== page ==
So you anchor it down with steel spikes every couple meters. No biggie. Your road surface has the exact same problem; the "foundation" of a road is basically gravel, you can't just glue stuff on that. Or otherwise you'd need to first make some sort of solid (and heavy) layer on the road and then glue your panels on that; hardly cheaper than just using asphalt.

The only reason why solar farms need foundations is that you normally want maximal efficiency out of your panels. That means good alignment and perhaps some kind of cooling system, which means the panels can't just lay on the ground. Also current panels need a lot of wiring, so having some kind of structure underneath is a good thing. But if you are willing to accept large losses on efficiency (i.e. your panels are dirt cheap) and have some kind of roll-on instant all-in-one package deal, the equation changes completely.

As for rooftop installation, if you have a solar panel material that can be rolled out of a truck, it can be rolled out by hand, too. Sure, maybe it's more expensive than rolling it out on a field, but still way more sensible than rolling it on a road surface.

Solar roads only makes sense if you have solar panels that cost nothing. The only problem with that is that when you reach that point, you're going to have more than enough installed solar capacity to make the solar roads redundant.

User avatar
Ranbot
Posts: 92
Joined: Tue Apr 25, 2017 7:39 pm UTC

Re: 1924: "Solar Panels"

Postby Ranbot » Wed Dec 06, 2017 3:57 pm UTC

Wee Red Bird wrote:
Mikeski wrote:Someone needs to tell them that their substrate material can't be white, at least. Lane-departure sensors and (potentially) self-driving cars will go nuts with those extra white lines everywhere.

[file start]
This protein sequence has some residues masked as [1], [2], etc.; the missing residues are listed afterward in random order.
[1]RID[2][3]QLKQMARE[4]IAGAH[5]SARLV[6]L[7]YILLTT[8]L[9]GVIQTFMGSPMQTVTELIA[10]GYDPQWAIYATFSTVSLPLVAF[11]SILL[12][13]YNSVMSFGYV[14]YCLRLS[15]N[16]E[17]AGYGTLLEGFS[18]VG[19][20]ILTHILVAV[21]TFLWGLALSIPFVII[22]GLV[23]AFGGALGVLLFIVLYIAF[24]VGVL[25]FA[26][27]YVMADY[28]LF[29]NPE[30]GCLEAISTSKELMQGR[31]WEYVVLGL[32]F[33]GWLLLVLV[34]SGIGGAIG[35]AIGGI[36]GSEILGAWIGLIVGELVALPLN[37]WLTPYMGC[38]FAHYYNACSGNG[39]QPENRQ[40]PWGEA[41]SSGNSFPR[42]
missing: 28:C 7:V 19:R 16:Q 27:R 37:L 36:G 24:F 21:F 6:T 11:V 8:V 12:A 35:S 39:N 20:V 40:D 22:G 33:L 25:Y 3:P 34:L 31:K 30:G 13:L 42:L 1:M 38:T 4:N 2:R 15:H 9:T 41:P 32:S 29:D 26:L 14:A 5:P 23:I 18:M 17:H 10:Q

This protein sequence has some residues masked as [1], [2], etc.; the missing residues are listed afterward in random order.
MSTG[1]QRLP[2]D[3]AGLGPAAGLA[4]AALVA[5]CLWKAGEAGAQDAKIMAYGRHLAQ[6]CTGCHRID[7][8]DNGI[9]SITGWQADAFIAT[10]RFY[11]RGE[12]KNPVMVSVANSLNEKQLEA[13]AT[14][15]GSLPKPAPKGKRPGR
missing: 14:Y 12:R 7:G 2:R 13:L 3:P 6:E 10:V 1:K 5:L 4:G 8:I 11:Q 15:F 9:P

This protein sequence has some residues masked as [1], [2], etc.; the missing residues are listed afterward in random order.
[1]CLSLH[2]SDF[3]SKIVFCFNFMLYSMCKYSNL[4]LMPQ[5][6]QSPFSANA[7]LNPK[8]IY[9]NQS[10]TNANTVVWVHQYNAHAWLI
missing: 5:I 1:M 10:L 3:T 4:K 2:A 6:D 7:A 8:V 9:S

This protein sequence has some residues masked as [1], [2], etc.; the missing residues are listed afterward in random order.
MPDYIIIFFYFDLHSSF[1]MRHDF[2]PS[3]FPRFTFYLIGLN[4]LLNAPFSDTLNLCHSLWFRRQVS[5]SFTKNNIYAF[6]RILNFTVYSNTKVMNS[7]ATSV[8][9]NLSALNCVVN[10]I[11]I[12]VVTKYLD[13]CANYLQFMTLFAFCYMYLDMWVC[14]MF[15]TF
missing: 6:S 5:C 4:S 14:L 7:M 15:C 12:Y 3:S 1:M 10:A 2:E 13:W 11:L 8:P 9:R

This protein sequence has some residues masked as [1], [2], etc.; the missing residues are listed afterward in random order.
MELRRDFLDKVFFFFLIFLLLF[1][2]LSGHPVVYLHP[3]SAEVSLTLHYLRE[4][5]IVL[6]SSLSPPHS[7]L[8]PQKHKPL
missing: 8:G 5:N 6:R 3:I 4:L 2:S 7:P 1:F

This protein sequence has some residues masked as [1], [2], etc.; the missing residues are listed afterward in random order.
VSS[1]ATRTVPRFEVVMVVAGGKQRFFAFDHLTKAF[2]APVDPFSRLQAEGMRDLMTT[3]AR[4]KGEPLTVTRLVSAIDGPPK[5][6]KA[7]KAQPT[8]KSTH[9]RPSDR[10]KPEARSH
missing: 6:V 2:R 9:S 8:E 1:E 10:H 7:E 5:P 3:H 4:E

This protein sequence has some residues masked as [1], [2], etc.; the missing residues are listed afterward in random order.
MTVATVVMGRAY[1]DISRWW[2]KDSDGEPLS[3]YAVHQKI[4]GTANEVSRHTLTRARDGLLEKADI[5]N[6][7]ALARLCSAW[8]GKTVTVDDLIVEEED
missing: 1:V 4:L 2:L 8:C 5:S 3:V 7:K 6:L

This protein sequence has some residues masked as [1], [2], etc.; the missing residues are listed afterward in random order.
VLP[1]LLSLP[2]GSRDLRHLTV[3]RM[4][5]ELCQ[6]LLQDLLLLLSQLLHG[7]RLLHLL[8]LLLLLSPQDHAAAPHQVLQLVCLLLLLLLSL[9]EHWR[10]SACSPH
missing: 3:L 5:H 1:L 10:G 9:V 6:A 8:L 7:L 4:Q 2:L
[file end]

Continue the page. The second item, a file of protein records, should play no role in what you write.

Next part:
Heck, human drivers might go nuts with them in weather conditions worse than those in the pic. Or at night.

One of the many reasons I don't like self driving cars yet. They can't handle so many conditions that human drivers can work out. Some near by roadworks have been badly marked and caused multiple problems for humans. I dread to think what a self driving car would have made of it.


While I am very skeptical the solar road will be feasible for various stated above, I have some hope that the research into road materials may contribute to better roads or a "smart" road that could improve the safety and/or efficiency of autonomous cars. For example a "smart" road could emit a detectable signals (e.g. NFC, radio, electromagnetic, a specific type of light, or something else) that autonomous cars can detect more reliably than cameras can detect a physical painted lane, particularly in obstructing conditions like snow, rain, dirt, leaves, etc. "Smart" roads interfacing with "smart" cars may one day be able to re-route traffic on the fly for more efficient road use. Of course, this is theoretical now, but small steps in many disciplines to make it possible.

ericgrau
Posts: 92
Joined: Sat Dec 13, 2008 7:14 pm UTC

Re: 1924: "Solar Panels"

Postby ericgrau » Wed Dec 06, 2017 4:15 pm UTC

KarenRei wrote:mocking

It's easier to install panels off the road than on them. Any justification is just a made up excuse that could be done better off the road. Any off road problem is worse on road and easier to fix off road. That's it. The one reason is space saving which is not necessary at all. Foundations and everything else in the universe you could possibly mention are inexpensive compared to the panels themselves, whose costs greatly increase when you do anything to slash their efficiency. Such as increased dust and incorrect angle. Cutting costs is to try to make semiconductors compete with rock. Succeed there and we have dirt cheap clean energy that far exceeds our needs. Then however we deploy it is just splitting hairs in the Utopia that follows.